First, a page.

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Luigi Rossi - L'Orfeo
The Ensemble Pygmalion performs Luigi Rossi’s (c. 1597-1653) l' Orfeo (1647), an opera in three acts in a staging by Jetske Mijnssen. The libretto written by Francesco Buti is based on the myth of Orpheus and Eurydice. L’Orfeo is one of the earliest operas ever to be staged in France. The Ensemble Pygmalion is directed by Raphaël Pichon. Among the soloists are Judith van Wanroij (Orfeo), Franscesca Aspromonte (Euridice), Giuseppina Bridelli (Aristeo), Giulia Semenzato (Venere, Proserpina) and Luigi de Donato (Augure, Plutone). Recorded at the Opéra National de Lorraine in Nancy, France in 2016.
Tchaikovsky Night at the Verbier Festival 2017
The farewell concert of the Verbier Festival 2017, conducted by legendary Mikhail Pletnev, brings together the mysterious and rare Glazunov’s From the Middle Ages orchestral Suite and Tchaikovsky's 4th Symphony. The maestro shows a precise knowledge of both pieces and gets from the young Verbier Festival Symphony orchestra lush strings and delicate woodwinds and booming bass. Buoyant Janine Jansen sweeps the whole place off their feet with an energetic Tchaikovsky violin concerto performance. The encore played by Janine Jansen is Tchaikovsky's Souvenir d’un lieu cher.
Gala from Berlin 1996 - Dances and Gypsy Tunes
Italian coloratura mezzo-soprano opera singer, Cecilia Bartoli teams up with Russian virtuoso violinist, Maxim Vengerov, lending radiance to Claudio Abbado's gala performance of 1996. The concert features Johannes Brahms’ Hungarian Dances, Gypsy Songs, op. 103 and Es tönt ein voller Harfenklang, op 17, Maurice Ravel’s Tzigane, Vocalise en forme de Habanera and La Valse, Héctor Berlioz’ Zaide and parts of his Hungarian March, and selections from Gioachino Rossini’s La Cenerentola.
Handel - Brockes-Passion (HWV 48)
The Apollo Ensemble performs Händel’s Brockes-Passion (HWV 48) in the Oudhoornse Kerk in Alphen aan de Rijn, The Netherlands. The Brockes-Passion is a German oratorio libretto by Barthold Heinrich Brockes first published in 1712 and revised multiple times in the years after. Brockes was an influential German poet who re-worked the traditional form of the Passion oratorio, adding reflective and descriptive poetry into the texture of the Passion. The most famous setting of the text is by Händel. It is not known exactly why or when the composer set the text of the Brockes-Passion, which was already used by other composers, but it is known the work was performed in Hamburg in 1719. Händel's Brockes-Passion is said to be a worthy contribution to the genre, with passages of great beauty, such as the duet for Mary and her son. Bach was influenced by the work in his famous St John Passion.
Celebrate St. Patrick 2017
Celebrate St. Patrick (2017) was filmed at Down Cathedral in Downpatrick, Northern Ireland. Choirs from as far as Santa Barbara, California seized the opportunity to celebrate St. Patrick’s Day and perform with local Irish musicians for the congregation of this historic cathedral. The concert merges sacred music, traditional Irish instruments and music from the Irish diaspora. Featuring performers from the highly acclaimed Voices of Ireland, the power of the choirs is complemented by the beauty of the Irish harps. Avalon brings a special blend of traditional Irish pipes with classical strings. With readings from the words of St. Patrick and HD footage of Counties Armagh and Down, Celebrate Saint Patrick is a feast for the ears and eyes.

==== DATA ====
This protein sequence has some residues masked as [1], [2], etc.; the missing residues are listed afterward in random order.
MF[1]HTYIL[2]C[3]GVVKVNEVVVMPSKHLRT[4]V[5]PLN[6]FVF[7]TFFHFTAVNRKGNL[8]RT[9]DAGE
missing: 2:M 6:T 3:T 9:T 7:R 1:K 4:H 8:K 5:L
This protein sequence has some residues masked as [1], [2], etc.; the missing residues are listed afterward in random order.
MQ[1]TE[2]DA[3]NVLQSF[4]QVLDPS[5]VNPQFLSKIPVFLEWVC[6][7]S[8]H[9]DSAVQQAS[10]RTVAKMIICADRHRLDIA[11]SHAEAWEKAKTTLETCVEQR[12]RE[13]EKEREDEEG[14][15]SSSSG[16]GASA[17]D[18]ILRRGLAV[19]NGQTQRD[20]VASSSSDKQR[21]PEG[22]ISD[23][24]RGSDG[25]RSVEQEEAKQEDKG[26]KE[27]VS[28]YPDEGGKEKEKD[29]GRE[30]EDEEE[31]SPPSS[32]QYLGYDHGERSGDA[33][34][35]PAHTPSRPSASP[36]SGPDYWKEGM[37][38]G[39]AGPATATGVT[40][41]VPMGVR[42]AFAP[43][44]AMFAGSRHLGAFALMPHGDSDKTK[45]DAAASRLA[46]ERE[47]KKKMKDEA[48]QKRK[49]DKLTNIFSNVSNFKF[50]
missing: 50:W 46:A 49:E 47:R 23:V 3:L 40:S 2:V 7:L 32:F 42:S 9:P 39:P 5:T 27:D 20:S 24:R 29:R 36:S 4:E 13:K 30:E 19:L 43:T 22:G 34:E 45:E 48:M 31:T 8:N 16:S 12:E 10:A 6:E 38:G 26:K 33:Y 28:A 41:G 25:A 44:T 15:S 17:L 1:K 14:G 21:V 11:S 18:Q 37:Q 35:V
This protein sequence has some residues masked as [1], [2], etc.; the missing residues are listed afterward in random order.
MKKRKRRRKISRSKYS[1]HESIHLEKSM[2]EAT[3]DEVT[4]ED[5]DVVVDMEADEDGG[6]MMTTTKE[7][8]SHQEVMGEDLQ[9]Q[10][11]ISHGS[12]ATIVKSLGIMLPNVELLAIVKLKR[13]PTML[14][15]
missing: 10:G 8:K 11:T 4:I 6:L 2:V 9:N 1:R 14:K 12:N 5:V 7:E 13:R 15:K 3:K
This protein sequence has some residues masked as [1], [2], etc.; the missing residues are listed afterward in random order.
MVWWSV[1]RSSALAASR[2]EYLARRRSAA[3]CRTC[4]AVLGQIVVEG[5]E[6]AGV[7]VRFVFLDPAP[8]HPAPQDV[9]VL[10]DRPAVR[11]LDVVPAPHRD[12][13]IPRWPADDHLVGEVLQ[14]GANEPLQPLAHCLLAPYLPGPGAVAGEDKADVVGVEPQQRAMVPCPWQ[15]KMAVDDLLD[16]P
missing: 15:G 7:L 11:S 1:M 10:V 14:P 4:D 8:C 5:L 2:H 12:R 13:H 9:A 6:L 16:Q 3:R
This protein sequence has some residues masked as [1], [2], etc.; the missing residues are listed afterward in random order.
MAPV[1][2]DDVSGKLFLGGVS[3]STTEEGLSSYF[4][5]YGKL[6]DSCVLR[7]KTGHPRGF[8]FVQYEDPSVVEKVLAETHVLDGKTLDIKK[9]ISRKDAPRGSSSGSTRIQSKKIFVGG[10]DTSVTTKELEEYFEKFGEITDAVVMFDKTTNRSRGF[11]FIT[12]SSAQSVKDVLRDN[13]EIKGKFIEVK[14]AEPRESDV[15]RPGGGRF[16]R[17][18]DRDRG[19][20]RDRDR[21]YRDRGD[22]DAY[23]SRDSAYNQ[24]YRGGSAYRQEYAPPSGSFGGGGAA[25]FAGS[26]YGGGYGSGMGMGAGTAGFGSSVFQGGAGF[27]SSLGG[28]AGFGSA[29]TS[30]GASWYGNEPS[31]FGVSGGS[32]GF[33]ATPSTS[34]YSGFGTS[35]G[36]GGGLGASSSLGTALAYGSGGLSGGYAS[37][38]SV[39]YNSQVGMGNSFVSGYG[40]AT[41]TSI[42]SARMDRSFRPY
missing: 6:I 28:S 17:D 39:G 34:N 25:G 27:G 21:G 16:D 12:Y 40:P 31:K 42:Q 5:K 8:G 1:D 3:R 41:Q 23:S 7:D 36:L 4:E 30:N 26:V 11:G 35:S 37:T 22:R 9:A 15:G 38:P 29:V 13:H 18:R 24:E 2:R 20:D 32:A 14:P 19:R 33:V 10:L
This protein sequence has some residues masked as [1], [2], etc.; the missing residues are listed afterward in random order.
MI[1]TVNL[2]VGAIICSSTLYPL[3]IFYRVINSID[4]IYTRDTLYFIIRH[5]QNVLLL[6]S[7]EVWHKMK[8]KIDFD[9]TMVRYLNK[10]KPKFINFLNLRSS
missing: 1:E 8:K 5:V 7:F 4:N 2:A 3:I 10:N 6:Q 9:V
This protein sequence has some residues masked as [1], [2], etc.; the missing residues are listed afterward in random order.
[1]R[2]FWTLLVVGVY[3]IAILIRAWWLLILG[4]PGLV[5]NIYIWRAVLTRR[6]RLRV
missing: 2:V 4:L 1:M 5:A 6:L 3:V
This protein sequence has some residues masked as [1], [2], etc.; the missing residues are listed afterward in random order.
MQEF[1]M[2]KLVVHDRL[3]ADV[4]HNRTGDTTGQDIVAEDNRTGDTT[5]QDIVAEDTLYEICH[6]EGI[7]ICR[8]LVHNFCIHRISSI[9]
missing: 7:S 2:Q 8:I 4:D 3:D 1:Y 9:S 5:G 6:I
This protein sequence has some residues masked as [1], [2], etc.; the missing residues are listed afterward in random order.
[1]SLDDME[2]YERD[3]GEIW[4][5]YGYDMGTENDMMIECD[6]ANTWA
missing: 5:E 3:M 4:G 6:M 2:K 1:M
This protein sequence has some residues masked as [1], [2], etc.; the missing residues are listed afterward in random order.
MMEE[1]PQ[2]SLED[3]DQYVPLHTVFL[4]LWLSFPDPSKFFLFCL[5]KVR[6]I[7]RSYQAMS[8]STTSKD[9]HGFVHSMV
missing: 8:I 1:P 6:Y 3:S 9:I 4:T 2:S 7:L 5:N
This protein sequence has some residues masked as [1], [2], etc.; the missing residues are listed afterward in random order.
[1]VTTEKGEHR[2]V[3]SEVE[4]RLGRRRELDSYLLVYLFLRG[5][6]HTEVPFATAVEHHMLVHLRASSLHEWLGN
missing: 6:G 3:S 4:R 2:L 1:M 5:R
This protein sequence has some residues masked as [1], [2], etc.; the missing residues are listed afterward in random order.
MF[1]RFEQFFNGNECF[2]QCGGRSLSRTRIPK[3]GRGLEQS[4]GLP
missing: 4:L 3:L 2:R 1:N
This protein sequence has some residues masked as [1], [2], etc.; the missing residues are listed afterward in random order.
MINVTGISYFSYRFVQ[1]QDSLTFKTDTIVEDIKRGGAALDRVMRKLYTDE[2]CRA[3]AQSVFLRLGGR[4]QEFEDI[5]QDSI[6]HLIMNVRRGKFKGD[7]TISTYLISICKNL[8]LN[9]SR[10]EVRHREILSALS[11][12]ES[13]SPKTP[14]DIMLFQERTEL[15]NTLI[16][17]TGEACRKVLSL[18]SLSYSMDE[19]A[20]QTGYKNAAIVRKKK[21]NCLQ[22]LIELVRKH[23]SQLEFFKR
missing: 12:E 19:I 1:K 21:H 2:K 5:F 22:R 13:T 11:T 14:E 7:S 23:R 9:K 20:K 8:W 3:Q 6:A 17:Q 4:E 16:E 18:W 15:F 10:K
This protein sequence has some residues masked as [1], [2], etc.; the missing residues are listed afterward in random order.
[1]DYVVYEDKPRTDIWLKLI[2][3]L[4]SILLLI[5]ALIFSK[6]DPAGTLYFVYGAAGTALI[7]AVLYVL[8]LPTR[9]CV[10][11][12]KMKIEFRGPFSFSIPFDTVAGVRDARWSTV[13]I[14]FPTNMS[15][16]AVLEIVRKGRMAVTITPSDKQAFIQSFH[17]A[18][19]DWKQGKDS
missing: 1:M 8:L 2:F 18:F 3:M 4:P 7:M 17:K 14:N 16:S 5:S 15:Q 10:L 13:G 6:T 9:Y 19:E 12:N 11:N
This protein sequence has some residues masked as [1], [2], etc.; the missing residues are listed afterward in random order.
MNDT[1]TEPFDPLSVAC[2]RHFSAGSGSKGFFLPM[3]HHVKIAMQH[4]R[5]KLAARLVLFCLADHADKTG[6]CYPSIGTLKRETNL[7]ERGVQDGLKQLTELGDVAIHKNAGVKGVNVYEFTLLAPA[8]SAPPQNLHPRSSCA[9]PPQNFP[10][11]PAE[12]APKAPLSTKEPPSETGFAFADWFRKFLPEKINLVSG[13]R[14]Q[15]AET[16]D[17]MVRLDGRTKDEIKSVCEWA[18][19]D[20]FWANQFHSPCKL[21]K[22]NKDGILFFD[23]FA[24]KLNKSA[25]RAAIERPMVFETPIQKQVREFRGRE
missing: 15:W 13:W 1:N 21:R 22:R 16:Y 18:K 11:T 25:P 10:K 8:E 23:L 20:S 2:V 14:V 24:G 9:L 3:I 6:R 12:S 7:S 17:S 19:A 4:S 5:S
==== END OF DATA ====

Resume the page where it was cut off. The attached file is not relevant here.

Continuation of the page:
Lucerne Festival 2004 - Pollini plays Beethoven
Maurizio Pollini and the Lucerne Festival play under the baton of maestro Claudio Abbado. At the yearly Lucerne Festival in Switzerland they perform the beautiful Piano Concerto No 4 by Ludwig van Beethoven. This Piano Concerto was composed between 1805 and 1806 and Beethoven himself played the solo when the concerto premiered in December 1808. In this concert the solo is played by the Italian pianist Maurizio Pollini, well known for his interpretations of works by Beethoven, Brahms, and Chopin. This concert was recorded at the Lucerne Festival in 2004.
Discovering Masterpieces - Brandenburg Concertos
This episode presents the Brandenburg Concertos by Johann Sebastian Bach (1685-1750). Musical excerpts played by the Freiburger Barockorchester conducted by Gottfried von der Goltz. Bach's six Brandenburg Concertos rank among the undisputed favorites of all baroque fans. They have become a firm fixture in music education and an integral part of our international musical heritage. So what's their secret? The internationally acclaimed pianist and Bach expert Robert Levin provides an answer.
Verbier Festival 2017 - George Li Piano Recital
George Li won the silver medal at the Tchaikovsky International Competition in Moscow in 2015 and, according to the Washington Post, his performance "left no doubt that he combines staggering technical prowess, a sense of command and depth of expression." His program for the Verbier Festival, very demanding in terms of virtuosity and grace, suits him perfectly: Appassionata, which is part of the cycle "Heroic", one of the most difficult sonatas of Beethoven to play, and Sonetto del Petrarca and Reminiscenses by Don Juan de Liszt, composed in the early 1840s, in the same powerful breath that prompted Liszt to invent, for one of his concerts given in London in 1840, the now well-known expression "recital of piano ".
Beethoven - Violin Concerto
Israeli violinist Itzhak Perlman and the Berlin Philharmonic perform the Violin Concerto, Op. 61 by Ludwig van Beethoven under the direction of Daniel Barenboim. Beethoven dedicated his Violin Concerto to his colleague Franz Clement, a prominent violinist of the time. The first of the piece was presented in Vienna in 1806. The piece was only interpreted a handful of times during the following decades. However, the work took a new lease of life in 1844, when the young violinist Joseph Joachim, barely 12 years old, performed with the London Philharmonic Society, under the direction of Mendelssohn. Since then, Beethoven's Violin Concerto has been one of the most important concertos in the classical repertoire. This work, renowned for its wide range of cadenzas, poses a great technical and intellectual challenge, brilliantly picked up by Perlman and the Berlin Philharmonic Orchestra.